Manjesh Nayak makes a case for a push towards switching to green energy to ensure sustainability
The Intergovernmental Panel on Climate Change (IPCC) in its newest report, brings out the current advances in climate change. The influence of human activities on the planet has further warmed the land, ocean and atmosphere. It further says that CO2 levels in the atmosphere are at their highest in two million years, sea-level rise is at its fastest in 3,000 years, and Arctic Sea ice is at its lowest in at least 1,000 years. The initiatives undertaken to reduce greenhouse gases (GHGs) emissions are quite ambitious and will help in limiting global warming to 1.5°C or even 2°C above the pre-industrial levels. The recently concluded (Conference of the Parties) COP 26 aims to reduce the GHG emission by 50 per cent by 2030 and reach ‘net-zero’ by 2070. India also started to increase the renewable energy capacity to 500 gigawatts (GW), which will account for half of the total energy consumption, by 2030.
Contribution of renewables
The core objective of renewable energy is to promote economic growth, enhance energy security, increase energy access and reduce climate change. Sustainable development is possible by the use of clean energy and by ensuring access to affordable and reliable energy. India has emerged as the world’s most attractive renewable energy markets due to strong government backing and an improving economic position. To achieve sustainable growth and avert catastrophic climate change, the government is making a rapid shift to renewable energy technology. Customers are shifting to solar, wind, biomass, waste and hydropower energies. It is increasingly evident that clean energy is also affordable. India had set a target of installing 175 GW of renewable energy by 2020. The target is distributed into 100 GW from solar, 60 GW from wind, 10 GW from bio-power and 5 GW from small hydropower. Investors have planned to create a total capacity of more than 270 GW viz., 191 GW by private corporations GW, 58 GW by foreign companies, 18 GW by private sectors contributed 18 GW, and Indian Railways contributed 5 GW. As per the recent predictions, solar and wind potential will be more than 750 GW and 410 GW by 2047.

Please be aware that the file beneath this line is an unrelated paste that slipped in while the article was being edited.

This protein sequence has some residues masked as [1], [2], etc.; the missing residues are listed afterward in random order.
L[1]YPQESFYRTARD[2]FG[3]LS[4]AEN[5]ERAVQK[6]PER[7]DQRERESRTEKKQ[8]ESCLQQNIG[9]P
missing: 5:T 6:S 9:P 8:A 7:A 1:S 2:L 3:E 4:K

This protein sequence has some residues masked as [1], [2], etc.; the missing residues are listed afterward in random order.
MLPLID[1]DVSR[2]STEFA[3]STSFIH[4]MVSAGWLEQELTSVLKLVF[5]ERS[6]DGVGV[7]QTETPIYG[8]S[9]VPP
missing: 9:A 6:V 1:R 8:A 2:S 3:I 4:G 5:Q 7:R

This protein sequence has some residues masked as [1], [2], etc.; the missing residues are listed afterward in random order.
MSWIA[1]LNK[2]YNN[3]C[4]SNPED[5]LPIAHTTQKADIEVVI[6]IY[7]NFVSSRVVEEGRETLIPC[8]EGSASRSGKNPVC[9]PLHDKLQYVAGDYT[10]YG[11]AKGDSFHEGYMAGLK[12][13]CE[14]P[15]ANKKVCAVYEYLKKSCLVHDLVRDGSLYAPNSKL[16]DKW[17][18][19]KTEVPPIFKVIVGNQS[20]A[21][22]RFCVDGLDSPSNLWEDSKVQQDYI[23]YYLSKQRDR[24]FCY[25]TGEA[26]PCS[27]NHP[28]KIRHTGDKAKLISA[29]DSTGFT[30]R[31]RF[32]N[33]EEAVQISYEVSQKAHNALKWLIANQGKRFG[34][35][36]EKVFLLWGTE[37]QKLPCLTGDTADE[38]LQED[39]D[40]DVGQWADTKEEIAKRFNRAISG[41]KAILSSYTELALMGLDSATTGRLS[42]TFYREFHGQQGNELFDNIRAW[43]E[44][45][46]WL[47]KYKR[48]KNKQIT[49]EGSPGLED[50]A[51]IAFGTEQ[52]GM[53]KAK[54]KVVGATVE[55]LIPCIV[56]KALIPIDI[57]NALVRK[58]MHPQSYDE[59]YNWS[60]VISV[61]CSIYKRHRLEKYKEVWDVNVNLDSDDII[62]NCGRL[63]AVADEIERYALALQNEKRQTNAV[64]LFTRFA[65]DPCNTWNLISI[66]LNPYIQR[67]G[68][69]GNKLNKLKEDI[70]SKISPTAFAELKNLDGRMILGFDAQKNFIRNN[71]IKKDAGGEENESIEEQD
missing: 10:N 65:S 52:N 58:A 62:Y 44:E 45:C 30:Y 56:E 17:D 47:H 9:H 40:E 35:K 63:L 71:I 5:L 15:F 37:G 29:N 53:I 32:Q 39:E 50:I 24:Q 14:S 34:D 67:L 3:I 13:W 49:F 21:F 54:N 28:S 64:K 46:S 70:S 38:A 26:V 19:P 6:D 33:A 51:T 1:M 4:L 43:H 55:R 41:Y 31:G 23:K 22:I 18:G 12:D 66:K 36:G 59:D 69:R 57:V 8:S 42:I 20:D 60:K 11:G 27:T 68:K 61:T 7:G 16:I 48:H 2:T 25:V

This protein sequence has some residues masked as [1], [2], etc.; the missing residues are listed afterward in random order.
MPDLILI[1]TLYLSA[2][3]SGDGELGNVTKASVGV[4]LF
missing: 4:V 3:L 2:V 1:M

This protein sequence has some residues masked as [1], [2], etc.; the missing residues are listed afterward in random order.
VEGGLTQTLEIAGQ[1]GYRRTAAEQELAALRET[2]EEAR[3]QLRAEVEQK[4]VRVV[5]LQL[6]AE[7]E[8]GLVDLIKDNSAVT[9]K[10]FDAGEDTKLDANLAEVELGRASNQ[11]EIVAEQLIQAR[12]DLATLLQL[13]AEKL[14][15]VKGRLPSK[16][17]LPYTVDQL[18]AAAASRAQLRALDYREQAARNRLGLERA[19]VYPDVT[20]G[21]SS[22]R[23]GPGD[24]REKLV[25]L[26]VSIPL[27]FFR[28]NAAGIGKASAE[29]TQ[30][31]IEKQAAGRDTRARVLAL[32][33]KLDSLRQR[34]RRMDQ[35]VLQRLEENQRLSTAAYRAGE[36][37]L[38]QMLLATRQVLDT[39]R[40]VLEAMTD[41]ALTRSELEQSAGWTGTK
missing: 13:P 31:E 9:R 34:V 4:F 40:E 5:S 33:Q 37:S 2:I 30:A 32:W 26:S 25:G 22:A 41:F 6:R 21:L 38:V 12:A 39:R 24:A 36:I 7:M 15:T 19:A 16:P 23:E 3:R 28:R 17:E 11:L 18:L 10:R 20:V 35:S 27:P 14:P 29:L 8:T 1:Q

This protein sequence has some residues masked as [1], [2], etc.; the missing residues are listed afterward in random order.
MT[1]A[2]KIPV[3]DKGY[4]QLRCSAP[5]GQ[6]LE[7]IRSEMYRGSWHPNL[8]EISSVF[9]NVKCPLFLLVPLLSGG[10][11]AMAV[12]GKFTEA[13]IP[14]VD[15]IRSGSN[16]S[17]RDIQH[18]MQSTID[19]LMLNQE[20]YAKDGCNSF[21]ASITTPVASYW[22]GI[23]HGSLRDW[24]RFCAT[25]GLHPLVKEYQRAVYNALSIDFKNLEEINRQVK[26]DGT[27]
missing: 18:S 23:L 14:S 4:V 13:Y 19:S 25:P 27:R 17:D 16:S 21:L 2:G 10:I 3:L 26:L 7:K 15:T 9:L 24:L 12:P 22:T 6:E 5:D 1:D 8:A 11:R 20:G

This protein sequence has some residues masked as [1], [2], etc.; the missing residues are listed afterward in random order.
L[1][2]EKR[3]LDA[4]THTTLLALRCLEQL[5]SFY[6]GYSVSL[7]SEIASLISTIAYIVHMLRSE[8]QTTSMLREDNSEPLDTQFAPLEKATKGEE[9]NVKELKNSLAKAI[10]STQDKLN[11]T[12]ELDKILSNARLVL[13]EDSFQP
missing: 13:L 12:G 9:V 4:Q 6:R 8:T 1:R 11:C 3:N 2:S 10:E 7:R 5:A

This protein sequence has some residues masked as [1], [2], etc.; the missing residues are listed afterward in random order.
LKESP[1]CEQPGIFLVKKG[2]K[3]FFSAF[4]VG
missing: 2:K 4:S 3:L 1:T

Growth in the electric vehicle market
For the first time in 2019, cumulative yearly sales of battery electric cars and plug-in hybrid electric vehicles surpassed the two million mark globally. The electric vehicle sector has progressed significantly, with automakers investing billions in everything from R&D to plant redesign to offer new electrified vehicles. Traditional original equipment manufacturers (OEMs), new-entrant OEMs, captive financing institutions, and dealerships will all face substantial possibilities and problems as EVs expand in popularity in the years leading up to 2030. EVs have two distinct traits that make them ideal for future vehicle technology. They can be charged with electricity from low- or non-CO2-emitting sources, allowing for further decarbonisation as compared with vehicles that run on biofuels. Second, electric engines are far more efficient than internal combustion engines (ICEs) or other suggested technologies like compressed-air vehicles.
Another area where advancements are anticipated is energy storage. Batteries hold the key to weaning ourselves off of fossil fuels and will play a critical role in the future. Due to considerable R&D and production increase in lithium-ion batteries, over the last decade, costs have dropped by 80 to 85 per cent.